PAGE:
Maintaining a skyscraper and all its parts and pieces can present quite a challenge – especially when it’s not just any building but one that a thousand plus people call home. There are miles of plumbing lines in our building, and a lot of time, patience and resources are needed to properly maintain them.
The plumbing project being completed now – overhead in Park Tower’s lobby, party and weight rooms – is one all high-rises need eventually, but also one of the most disruptive. The aggravation and interruption to day-to-day routine is made worse by the almost daily loss of water service and the “industrial makeover” appearance of the lobby.
Over these past several years, we have been replacing the risers that move hot water up into residential units, a labor-intensive and patience-exhausting job if there ever was one. And as we open bathroom and kitchen walls to replace the risers, we also replace the branch lines that connect them with sinks, tubs and toilets except where, due to building requirements, those new copper branch lines are already in place due to earlier remodeling.
Disruptive but necessary, this hot water riser and branch line replacement will continue for several more years after which we will turn our attention to the HVAC (heating/cooling) risers.
About a year ago we learned of a situation that caused us to put off the scheduled hot water riser replacements for the time needed to address a serious problem with the main lines, or loops, that connect up with risers.
To back up a bit, the building gets its water from – and moves its waste to – city facilities. Water coming into the building is pumped up to two huge water supply loops, one cold, the other hot. Waste about to leave the building drains down from residences into an equally large drain loop.
All three loops are installed in the crawl space above lobby, party and weight room ceilings, filling the entire triangular expanse of the building. It is these loops, then, that connect with the risers, which ascend vertically from the 3rd to the 55th floors.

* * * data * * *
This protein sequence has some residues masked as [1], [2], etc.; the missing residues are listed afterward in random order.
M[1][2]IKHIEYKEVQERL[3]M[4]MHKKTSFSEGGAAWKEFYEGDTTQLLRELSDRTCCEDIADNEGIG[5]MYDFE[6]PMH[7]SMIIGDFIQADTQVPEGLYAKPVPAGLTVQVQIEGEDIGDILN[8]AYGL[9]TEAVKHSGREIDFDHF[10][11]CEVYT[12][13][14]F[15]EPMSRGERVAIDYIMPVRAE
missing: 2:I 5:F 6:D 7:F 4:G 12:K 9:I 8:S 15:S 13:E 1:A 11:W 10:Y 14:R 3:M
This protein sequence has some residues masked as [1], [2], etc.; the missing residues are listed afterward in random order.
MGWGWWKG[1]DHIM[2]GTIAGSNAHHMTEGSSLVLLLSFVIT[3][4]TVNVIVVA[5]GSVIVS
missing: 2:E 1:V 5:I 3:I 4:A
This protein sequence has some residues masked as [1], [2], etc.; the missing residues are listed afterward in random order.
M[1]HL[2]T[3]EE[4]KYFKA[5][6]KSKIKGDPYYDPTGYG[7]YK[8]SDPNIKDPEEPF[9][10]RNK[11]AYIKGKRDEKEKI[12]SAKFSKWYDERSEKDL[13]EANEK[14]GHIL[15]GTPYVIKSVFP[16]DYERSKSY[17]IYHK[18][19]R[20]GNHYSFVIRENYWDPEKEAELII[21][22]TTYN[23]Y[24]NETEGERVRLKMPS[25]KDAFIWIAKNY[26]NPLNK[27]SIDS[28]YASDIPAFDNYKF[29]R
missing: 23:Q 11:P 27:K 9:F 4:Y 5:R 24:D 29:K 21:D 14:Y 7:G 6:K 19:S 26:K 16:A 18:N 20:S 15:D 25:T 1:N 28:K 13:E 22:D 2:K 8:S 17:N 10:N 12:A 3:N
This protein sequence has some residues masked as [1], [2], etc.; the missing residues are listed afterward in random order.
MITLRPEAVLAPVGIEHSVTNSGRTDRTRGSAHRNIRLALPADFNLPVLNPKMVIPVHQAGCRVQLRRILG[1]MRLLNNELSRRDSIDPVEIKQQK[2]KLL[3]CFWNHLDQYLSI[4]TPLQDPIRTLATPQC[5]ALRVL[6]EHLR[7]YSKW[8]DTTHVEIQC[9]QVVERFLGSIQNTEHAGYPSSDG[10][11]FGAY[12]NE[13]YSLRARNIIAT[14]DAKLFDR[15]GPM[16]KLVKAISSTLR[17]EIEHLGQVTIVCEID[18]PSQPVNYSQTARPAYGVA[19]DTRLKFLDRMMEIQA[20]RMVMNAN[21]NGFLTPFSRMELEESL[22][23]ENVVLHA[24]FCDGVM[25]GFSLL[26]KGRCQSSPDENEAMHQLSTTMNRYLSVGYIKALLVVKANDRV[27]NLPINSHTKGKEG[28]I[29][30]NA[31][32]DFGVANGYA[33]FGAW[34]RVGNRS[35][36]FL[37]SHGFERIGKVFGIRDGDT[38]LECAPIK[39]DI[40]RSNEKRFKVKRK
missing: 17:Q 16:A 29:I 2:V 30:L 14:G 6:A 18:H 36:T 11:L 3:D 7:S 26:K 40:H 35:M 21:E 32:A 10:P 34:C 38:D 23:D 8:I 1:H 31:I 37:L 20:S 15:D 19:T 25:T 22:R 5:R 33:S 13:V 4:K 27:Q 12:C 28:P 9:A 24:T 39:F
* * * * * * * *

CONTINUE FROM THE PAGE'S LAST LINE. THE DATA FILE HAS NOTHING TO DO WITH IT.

Waste from sinks and toilets drains into branch lines, which move it to drain risers, where it falls into a single drain loop and finally empties into the city’s system. Fresh hot and cold water move in the other direction, through their own risers.
Two additional points: First, only hot water risers are being replaced; the cold water risers are okay for the foreseeable future.
Second, between the many risers – 34 in all – and their three loops are rotary valves that act as on/off switches allowing a greater measure of control.
What caught our attention early on, while replacing risers, was that those supply and waste loops were nearing the end of their useful lives. The loops were so fragile that just touching them could compromise their integrity and result in a leak. And the valves were functionally obsolete – which we learned in early August when we attempted unsuccessfully to use them for more targeted water shutdowns.
When these conditions were discovered, the Board, our budget and finance committee, and management began laying the foundation to shift focus for one year from riser replacements to the project we now expect to complete in October.
During the two years that follow, we will return to riser replacement, doing the next six most in need. Relying on an ultrasound study performed in 2009 by McGuire Engineering, we have been replacing them in the order of their condition, worst ones first.
We are also upgrading the technology that controls this network of plumbing. While not as glamourous as some of our recent lighting and electrical upgrades — and not expected to save us a radical sum of money like, say, the recent upgrades to our boilers – the new valves and mechanisms are expected to save water, time, disruption and money in the future.
In the next issue of Tower Talk, I will explain some of the things we have done with this project which will benefit the building and association in the long term.